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    ABSTRACT: Interactions between conventional drug and traditional medicine therapies may potentially affect drug efficacy and increase the potential for adverse reactions. Cree traditional healing is holistic and patients may use medicinal plants simultaneously with the conventional drugs. However, there is limited information that these medicinal plants may interact with drugs and additional mechanistic information is required. In this study, extracts from traditionally used Cree botanicals were assessed for their potential interaction that could alter the disposition of two blood glucose lowering drugs, gliclazide (Diamicron) and repaglinide (Gluconorm) though inhibition of either metabolism or transport across cell membranes. The effect of 17 extracts on metabolism was examined in a human liver microsome assay by HPLC and individual cytochrome P450s 2C9, 2C19, 2C8 and 3A4 in a microplate fluorometric assay. Gliclazide, rhaponticin and its aglycone derivative, rhapontigenin were also examined in the fluorometric assay. The effect on transport was examined with 11 extracts using the intestinal epithelial Caco-2 differentiated cell monolayer model at times up to 180min. Both blood glucose lowering medications, gliclazide and repaglinide traversed the Caco-2 monolayer in a time-dependent manner that was not affected by the Cree plant extracts. Incubation of the Cree plant extracts inhibited CYP2C9, 2C19, 2C8 and 3A4-mediated metabolism, and the formation of four repaglinide metabolites: M4, m/z 451-A, m/z 451-B and the glucuronide of repaglinide in the human liver microsome assay. Gliclazide caused no significant inhibition. Likewise, rhaponticin had little effect on the enzymes causing changes of less than 10% with an exception of 17% inhibition of CYP2C19. By contrast, the aglycone rhapontigenin showed the greatest effects on all CYP-mediated metabolism. Its inhibition ranged from a mean of 58% CYP3A4 inhibition to 89% inhibition of CYP2C9. While rhaponticin and the aglycone did not show significant effects on repaglinide metabolism, they demonstrated inhibition of gliclazide metabolism. The aglycone significantly affected levels of gliclazide and its metabolites. These studies demonstrate that the Cree plant extracts examined have the potential in vitro to cause drug interactions through effects on key metabolic enzymes.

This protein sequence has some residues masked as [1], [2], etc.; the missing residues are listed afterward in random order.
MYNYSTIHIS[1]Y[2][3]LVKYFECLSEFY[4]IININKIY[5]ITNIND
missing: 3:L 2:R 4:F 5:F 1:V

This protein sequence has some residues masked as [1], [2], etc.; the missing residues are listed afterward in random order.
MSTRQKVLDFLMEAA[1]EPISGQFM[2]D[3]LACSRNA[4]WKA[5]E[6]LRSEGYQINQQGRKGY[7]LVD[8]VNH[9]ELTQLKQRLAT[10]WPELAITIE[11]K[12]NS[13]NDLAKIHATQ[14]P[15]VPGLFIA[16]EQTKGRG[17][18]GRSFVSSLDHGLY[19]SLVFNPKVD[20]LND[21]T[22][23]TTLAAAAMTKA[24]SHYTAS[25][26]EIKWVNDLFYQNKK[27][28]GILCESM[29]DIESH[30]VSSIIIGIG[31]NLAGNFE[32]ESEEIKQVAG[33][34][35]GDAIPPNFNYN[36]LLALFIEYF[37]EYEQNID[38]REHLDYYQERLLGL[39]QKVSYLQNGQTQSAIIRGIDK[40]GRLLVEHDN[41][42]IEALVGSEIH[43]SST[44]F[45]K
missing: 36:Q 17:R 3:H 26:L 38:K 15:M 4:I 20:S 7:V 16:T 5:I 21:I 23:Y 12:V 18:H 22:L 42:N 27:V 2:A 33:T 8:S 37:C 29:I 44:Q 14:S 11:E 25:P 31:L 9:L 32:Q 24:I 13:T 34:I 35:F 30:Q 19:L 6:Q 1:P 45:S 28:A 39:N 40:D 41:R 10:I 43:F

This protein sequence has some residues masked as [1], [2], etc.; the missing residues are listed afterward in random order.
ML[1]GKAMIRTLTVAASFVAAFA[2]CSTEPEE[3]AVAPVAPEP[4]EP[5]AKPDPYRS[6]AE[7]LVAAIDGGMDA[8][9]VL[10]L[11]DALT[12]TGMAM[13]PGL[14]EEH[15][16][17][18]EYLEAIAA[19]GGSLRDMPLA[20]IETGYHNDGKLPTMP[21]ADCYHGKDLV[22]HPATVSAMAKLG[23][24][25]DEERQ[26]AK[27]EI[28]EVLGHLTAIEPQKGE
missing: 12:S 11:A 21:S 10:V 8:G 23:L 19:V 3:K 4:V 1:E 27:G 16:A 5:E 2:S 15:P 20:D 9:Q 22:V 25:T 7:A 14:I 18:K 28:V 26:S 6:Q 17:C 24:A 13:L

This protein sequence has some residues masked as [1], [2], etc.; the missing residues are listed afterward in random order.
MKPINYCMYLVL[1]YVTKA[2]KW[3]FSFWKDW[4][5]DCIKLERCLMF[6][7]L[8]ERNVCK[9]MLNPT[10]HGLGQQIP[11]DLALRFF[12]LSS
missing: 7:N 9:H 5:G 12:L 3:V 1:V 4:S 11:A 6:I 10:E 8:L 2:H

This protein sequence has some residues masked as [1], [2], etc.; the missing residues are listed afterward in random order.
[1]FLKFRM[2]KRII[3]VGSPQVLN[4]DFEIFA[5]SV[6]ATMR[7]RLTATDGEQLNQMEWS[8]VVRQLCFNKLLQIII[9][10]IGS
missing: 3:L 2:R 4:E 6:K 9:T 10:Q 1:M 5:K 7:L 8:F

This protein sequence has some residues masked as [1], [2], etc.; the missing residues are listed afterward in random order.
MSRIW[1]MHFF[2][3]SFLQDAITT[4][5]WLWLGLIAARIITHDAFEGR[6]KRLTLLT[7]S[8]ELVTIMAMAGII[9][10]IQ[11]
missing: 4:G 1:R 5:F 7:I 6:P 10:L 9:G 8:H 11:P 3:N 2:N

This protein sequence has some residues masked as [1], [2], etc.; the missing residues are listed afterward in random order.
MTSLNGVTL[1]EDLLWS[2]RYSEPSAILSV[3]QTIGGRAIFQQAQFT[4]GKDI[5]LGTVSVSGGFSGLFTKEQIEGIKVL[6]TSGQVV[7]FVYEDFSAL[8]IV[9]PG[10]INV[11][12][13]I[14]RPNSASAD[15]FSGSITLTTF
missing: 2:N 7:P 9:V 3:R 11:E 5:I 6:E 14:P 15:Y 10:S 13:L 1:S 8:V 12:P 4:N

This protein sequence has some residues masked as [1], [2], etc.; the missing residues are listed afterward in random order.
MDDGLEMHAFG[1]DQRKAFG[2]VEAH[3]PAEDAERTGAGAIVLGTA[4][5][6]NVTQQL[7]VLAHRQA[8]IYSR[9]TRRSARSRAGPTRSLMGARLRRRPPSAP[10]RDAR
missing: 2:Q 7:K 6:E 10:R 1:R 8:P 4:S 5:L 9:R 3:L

Journal of ethnopharmacology 10/2013; · 2.32 Impact Factor